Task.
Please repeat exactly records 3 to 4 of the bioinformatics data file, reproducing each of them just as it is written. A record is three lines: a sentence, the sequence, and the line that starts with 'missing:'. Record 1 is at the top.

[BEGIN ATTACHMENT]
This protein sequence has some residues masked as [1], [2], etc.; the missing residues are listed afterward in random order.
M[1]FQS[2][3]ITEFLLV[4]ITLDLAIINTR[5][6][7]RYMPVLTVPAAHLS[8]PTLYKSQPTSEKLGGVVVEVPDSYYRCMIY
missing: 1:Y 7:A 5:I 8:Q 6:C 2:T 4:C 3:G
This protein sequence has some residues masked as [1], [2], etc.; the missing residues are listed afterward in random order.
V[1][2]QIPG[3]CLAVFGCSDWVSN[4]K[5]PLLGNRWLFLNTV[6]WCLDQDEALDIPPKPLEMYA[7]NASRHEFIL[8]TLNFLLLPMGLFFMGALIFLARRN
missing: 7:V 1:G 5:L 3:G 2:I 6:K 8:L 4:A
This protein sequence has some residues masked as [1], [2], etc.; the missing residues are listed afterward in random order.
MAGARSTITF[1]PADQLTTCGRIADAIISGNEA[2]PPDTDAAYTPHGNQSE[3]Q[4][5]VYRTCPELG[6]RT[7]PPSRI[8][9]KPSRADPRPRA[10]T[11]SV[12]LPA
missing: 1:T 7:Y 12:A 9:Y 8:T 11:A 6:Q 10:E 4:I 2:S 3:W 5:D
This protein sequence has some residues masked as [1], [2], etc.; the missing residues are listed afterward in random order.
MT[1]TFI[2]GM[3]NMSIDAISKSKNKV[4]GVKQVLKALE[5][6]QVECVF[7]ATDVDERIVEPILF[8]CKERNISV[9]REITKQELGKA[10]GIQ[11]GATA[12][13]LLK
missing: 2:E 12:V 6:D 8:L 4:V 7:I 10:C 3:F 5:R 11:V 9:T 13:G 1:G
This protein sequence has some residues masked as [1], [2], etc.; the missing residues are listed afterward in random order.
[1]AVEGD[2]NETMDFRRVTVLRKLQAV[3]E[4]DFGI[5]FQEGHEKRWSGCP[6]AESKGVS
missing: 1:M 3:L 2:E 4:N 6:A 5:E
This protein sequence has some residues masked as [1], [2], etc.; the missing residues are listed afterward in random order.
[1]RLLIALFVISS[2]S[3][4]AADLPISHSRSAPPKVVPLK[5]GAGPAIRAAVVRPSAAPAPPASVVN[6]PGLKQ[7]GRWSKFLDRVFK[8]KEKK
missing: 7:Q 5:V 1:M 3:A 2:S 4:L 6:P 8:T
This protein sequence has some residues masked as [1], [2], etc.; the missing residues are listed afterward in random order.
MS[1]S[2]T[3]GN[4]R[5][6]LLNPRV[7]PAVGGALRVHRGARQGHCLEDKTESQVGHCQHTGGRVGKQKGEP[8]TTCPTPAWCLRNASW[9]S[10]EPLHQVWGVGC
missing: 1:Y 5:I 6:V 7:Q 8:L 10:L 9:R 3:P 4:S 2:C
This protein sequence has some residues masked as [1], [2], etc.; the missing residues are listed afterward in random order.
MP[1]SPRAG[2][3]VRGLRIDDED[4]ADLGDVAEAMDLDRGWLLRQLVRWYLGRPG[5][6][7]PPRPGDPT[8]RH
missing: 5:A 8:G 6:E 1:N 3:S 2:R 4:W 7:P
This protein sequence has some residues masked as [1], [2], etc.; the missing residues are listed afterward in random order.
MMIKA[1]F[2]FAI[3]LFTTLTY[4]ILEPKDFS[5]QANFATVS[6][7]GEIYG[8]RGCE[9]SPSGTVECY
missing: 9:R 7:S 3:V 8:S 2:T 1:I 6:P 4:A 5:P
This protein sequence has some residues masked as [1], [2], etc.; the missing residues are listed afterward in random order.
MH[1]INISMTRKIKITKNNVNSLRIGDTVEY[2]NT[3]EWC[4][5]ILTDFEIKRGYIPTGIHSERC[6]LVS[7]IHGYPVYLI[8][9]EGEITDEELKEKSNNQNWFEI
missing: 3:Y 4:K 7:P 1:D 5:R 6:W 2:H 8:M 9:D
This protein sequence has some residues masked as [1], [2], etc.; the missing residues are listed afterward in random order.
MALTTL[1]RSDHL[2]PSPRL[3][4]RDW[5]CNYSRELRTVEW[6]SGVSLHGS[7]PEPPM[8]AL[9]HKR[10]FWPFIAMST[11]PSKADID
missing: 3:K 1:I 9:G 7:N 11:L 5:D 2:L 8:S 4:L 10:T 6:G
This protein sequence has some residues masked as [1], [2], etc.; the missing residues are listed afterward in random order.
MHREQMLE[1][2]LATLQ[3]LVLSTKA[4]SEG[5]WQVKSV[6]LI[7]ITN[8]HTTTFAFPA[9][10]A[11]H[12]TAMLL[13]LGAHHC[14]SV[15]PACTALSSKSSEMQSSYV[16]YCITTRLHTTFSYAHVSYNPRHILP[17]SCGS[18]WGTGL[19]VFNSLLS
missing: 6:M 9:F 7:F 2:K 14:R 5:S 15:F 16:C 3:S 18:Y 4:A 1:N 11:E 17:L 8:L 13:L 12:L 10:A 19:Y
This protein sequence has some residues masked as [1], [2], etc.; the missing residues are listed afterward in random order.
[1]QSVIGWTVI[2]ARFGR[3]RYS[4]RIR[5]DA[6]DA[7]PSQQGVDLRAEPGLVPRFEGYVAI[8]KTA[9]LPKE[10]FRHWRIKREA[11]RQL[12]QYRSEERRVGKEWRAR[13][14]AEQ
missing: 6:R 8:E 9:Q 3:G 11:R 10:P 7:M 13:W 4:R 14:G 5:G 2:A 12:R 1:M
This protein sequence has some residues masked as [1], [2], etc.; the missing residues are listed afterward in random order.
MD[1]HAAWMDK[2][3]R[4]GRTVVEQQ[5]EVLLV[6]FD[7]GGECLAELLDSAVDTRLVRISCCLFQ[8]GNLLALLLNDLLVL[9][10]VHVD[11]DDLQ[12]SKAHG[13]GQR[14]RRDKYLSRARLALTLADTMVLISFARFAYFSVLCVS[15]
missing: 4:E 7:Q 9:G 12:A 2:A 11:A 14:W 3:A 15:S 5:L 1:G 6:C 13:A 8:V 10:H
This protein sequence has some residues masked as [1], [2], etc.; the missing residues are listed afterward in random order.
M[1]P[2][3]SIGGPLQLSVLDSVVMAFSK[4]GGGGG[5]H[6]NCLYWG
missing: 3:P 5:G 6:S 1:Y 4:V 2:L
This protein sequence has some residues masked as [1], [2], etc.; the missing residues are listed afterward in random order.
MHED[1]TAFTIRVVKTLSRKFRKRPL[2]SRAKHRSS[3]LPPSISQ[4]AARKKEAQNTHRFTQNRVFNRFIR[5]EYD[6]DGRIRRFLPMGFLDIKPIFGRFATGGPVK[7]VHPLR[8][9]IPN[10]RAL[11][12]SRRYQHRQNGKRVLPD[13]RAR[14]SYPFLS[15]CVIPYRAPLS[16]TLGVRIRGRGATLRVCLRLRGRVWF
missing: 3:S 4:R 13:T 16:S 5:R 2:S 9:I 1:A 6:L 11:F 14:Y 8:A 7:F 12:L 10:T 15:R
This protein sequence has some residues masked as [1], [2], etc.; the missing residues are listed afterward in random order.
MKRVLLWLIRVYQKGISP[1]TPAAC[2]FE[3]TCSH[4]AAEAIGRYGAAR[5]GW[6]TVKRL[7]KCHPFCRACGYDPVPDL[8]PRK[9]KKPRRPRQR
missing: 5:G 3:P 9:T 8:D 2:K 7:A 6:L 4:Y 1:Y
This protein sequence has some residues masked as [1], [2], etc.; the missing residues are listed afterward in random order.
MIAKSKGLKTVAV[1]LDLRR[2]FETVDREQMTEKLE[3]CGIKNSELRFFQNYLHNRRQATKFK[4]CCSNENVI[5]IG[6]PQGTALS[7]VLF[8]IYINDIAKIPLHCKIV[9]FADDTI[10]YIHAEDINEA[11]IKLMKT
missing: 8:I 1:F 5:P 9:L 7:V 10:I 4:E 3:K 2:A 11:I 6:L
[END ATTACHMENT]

This protein sequence has some residues masked as [1], [2], etc.; the missing residues are listed afterward in random order.
MAGARSTITF[1]PADQLTTCGRIADAIISGNEA[2]PPDTDAAYTPHGNQSE[3]Q[4][5]VYRTCPELG[6]RT[7]PPSRI[8][9]KPSRADPRPRA[10]T[11]SV[12]LPA
missing: 1:T 7:Y 12:A 9:Y 8:T 11:A 6:Q 10:E 4:I 2:S 3:W 5:D
This protein sequence has some residues masked as [1], [2], etc.; the missing residues are listed afterward in random order.
MT[1]TFI[2]GM[3]NMSIDAISKSKNKV[4]GVKQVLKALE[5][6]QVECVF[7]ATDVDERIVEPILF[8]CKERNISV[9]REITKQELGKA[10]GIQ[11]GATA[12][13]LLK
missing: 2:E 12:V 6:D 8:L 4:V 7:I 10:C 3:F 5:R 11:V 9:T 13:G 1:G